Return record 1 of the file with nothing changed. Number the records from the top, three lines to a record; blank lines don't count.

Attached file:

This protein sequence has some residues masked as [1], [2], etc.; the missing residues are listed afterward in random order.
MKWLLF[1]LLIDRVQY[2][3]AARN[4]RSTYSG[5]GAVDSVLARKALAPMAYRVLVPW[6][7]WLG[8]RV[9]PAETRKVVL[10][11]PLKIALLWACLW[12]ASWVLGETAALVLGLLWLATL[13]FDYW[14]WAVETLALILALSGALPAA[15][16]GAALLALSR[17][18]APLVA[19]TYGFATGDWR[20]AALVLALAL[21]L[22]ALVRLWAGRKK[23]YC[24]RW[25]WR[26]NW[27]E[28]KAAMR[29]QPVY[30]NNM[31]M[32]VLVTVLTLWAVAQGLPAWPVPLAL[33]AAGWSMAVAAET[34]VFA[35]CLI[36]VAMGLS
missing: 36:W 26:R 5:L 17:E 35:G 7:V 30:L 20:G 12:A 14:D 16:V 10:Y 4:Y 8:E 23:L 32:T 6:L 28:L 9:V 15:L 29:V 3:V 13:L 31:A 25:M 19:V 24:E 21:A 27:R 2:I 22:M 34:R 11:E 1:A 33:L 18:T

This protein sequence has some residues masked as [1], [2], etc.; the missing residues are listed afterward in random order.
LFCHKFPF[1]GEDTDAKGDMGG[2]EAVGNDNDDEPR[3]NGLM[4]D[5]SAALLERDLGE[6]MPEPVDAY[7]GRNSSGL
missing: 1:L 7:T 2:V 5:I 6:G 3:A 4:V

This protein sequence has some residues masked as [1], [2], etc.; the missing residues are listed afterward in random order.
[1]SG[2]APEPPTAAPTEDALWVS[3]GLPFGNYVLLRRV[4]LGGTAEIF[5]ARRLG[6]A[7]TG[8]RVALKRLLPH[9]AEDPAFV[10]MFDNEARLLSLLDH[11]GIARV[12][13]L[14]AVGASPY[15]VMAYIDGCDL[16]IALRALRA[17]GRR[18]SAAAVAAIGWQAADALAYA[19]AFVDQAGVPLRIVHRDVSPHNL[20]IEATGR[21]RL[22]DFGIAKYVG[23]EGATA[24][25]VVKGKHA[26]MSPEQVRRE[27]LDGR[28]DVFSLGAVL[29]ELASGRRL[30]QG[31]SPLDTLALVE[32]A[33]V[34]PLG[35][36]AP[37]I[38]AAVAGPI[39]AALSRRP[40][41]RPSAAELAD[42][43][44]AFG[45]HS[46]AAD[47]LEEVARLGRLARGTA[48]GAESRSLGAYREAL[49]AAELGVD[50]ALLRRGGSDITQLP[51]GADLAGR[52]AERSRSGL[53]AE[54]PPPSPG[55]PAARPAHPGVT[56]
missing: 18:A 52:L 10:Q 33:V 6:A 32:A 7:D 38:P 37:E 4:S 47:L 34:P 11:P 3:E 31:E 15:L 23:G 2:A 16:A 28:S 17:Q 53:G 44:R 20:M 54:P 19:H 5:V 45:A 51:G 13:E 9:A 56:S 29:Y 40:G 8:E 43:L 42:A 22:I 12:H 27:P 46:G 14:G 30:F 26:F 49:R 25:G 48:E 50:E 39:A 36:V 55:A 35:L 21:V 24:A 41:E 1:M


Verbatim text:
This protein sequence has some residues masked as [1], [2], etc.; the missing residues are listed afterward in random order.
MKWLLF[1]LLIDRVQY[2][3]AARN[4]RSTYSG[5]GAVDSVLARKALAPMAYRVLVPW[6][7]WLG[8]RV[9]PAETRKVVL[10][11]PLKIALLWACLW[12]ASWVLGETAALVLGLLWLATL[13]FDYW[14]WAVETLALILALSGALPAA[15][16]GAALLALSR[17][18]APLVA[19]TYGFATGDWR[20]AALVLALAL[21]L[22]ALVRLWAGRKK[23]YC[24]RW[25]WR[26]NW[27]E[28]KAAMR[29]QPVY[30]NNM[31]M[32]VLVTVLTLWAVAQGLPAWPVPLAL[33]AAGWSMAVAAET[34]VFA[35]CLI[36]VAMGLS
missing: 36:W 26:R 5:L 17:E 35:G 7:V 30:L 20:G 12:A 14:D 16:V 10:Y 4:Y 8:E 23:L 32:T 6:L 28:L 9:V 15:L 29:V 3:V 13:L 31:A 25:M 19:V 24:E 21:A 27:R 2:I 22:M 34:R 11:E 1:A 33:L 18:T